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This is a very spurious kind of political Liberty. The

individual is an individuum vagum, and rights valid
only in the social organism, cannot be predicated of
him out of it. Nor has any man a right to do what
he likes, a doctrine which means the sovereignty of
the passions


Liberty does not consist in thinking, or in saying, or

in doing what we like, or in voting ever so often


Even thought does not possess unbounded independence :

it is governed by necessary laws


Nor is the limitation by law of the external manifestations

of our personality, in speech or deed, an infringement
of our liberty, if the law be just. The true idea of
law is the organic totality of the external conditions
of a life according to reason: and only the will that
is determined by reason is free


The State is not a power external and hostile to the

governed, restrictive of their liberty and tolerated by
them merely for the protection of person and pro-
perty: the true and worthy conception of the State is
that it is the nation in its corporate capacity and the
tutor of individual freedom : its sovereignty, rightly
conceived, is the domination of the rational will over
the animal passions


And its business is to maintain the conditions without

which a free exercise of the human faculties is


The popular conception of Liberty, as a man's freedom to

do what he likes, witnesses, however, to the truth
that the State should assure to each, all the inde.
pendence he can possibly enjoy, provided he does

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not prejudice the like independence of others, or the
welfare of the social organism


Such Liberty, not in itself a positive good, is the condi

tion of the highest good, which is moral Liberty


This is the conception of freedom written legibly on

every page of English constitutional history and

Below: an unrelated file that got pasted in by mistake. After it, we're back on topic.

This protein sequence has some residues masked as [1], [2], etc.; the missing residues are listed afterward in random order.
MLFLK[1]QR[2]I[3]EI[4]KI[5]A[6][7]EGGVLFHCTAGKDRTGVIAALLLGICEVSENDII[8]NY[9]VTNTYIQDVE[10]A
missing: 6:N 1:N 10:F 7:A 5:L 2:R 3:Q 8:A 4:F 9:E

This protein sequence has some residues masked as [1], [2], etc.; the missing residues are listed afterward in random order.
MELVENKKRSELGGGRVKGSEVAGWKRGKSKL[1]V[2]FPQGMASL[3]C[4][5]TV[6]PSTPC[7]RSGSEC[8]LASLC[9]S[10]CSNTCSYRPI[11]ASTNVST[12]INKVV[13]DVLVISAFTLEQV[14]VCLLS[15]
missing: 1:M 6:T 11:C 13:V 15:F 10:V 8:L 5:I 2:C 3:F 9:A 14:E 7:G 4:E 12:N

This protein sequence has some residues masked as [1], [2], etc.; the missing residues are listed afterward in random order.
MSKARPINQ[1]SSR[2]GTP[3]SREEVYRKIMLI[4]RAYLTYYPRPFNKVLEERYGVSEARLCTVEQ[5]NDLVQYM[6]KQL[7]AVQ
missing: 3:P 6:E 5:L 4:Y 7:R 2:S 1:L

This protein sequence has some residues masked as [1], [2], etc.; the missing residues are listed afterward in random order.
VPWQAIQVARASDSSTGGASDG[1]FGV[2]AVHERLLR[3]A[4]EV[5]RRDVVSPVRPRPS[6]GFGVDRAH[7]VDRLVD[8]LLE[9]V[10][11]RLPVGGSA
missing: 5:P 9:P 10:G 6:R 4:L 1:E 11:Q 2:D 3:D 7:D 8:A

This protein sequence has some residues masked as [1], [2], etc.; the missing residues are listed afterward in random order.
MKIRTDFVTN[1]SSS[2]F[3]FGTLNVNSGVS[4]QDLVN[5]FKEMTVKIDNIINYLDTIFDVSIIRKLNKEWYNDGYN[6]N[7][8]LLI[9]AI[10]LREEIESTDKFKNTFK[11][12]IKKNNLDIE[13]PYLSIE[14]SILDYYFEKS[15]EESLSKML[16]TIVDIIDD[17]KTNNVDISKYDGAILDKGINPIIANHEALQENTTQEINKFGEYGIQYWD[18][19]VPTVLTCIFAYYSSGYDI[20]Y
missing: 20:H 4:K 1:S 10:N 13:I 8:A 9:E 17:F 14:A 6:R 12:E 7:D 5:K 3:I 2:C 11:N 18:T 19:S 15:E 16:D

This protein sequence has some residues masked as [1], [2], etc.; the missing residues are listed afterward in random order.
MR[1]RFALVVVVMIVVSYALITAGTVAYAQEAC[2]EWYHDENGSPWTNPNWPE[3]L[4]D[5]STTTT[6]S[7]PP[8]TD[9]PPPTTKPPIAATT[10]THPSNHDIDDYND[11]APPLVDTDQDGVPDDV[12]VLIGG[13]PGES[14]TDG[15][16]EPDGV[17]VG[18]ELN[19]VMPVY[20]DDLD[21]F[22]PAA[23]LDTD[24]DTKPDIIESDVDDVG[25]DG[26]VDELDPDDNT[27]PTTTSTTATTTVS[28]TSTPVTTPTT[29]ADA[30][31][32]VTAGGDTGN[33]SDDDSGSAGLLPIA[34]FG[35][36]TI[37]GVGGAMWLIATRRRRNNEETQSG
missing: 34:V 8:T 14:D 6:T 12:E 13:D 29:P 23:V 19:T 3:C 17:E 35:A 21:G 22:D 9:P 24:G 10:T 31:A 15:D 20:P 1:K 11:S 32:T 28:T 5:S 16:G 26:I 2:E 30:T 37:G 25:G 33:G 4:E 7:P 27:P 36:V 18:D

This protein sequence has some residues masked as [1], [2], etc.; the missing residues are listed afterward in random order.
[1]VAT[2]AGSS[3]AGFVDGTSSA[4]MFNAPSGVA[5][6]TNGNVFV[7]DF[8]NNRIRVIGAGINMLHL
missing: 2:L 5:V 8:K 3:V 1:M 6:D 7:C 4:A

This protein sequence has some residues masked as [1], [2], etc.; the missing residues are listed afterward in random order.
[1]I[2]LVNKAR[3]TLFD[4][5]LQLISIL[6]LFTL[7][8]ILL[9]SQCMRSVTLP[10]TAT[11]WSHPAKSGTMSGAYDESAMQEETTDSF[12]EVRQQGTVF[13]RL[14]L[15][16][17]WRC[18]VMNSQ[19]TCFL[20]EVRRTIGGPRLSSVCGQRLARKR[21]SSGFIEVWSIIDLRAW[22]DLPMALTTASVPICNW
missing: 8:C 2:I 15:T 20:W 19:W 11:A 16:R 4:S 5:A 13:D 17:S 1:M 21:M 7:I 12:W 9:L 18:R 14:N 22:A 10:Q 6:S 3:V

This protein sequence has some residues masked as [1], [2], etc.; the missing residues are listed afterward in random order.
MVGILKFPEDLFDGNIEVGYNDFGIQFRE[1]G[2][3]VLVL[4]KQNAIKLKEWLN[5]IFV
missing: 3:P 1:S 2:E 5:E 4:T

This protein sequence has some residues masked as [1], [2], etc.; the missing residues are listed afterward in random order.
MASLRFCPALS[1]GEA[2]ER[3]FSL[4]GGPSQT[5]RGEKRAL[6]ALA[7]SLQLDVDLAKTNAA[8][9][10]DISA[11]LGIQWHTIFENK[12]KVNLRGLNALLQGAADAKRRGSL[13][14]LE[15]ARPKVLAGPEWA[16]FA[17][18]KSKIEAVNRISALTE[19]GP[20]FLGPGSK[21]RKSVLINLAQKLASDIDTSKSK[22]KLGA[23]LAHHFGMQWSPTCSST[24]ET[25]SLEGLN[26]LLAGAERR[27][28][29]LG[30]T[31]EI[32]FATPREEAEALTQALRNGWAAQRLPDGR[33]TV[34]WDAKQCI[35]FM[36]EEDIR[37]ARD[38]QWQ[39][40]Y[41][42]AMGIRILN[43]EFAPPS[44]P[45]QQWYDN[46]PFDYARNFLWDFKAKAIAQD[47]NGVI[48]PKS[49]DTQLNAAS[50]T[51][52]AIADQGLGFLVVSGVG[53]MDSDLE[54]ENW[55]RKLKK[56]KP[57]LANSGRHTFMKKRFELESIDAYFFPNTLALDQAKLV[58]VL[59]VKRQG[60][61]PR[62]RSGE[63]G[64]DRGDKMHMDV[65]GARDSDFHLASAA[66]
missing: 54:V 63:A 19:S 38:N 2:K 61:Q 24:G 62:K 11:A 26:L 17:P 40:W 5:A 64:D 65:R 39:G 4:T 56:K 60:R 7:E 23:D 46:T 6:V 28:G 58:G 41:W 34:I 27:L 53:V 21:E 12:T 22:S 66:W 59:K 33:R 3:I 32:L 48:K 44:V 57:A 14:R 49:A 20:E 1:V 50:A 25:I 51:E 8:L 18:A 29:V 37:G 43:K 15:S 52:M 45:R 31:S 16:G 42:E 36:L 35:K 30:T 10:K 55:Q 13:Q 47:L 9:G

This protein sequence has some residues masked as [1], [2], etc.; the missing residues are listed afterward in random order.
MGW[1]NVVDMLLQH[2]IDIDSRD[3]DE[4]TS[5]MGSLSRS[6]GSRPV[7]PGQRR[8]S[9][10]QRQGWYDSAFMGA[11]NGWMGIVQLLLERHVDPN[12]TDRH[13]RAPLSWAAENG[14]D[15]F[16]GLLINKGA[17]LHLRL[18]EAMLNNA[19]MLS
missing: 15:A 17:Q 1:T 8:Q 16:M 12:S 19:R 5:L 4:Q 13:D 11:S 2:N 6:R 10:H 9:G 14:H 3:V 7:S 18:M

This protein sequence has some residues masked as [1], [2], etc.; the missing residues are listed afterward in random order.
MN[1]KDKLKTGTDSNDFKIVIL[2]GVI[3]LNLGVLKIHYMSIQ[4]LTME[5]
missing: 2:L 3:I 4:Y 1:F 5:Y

realized by our forefathers, who, without troubling
themselves with metaphysical discussions, wrought
out “the liberty of the subject”


The phrase is felicitous, as indicating that the true condi

tion of individual freedom is subjection to law


The laws of the political, as of the moral and physical

order, are the expression of Divine Reason, which
man's reason may, more or less perfectly, apprehend,
and his will obey


And it is because they are divine that our obedience is

due to them


The stupidest of superstitions is that political Liberty is

the necessary product of any constitutional machinery,
and in particular, that it is the inevitable result of
government by numbers


It is to the ever-deepening apprehension of “the moral

laws of nature and of nations” that we should look
for the growth of true freedom





The superstition that liberty is the inevitable result of

government by numbers has embodied itself in the
Shibboleth of The People


The People's Gospel : “Every man to count for one and

no man for more than one"


It is an a priori doctrine postulating that each individual

“citizen” is entitled to an equal share of the
national sovereignty, and attributing supreme autho-
rity to the majority of “citizens," that is to the repre-
sentatives of the majority


We have derived it mainly from the teachings of Jean

Jacques Rousseau, although modified by the conditions
of the time


Rousseau's doctrine of the natural goodness, rationality,

equality, and sovereignty of the individual, and of the
social contract were not original. His originality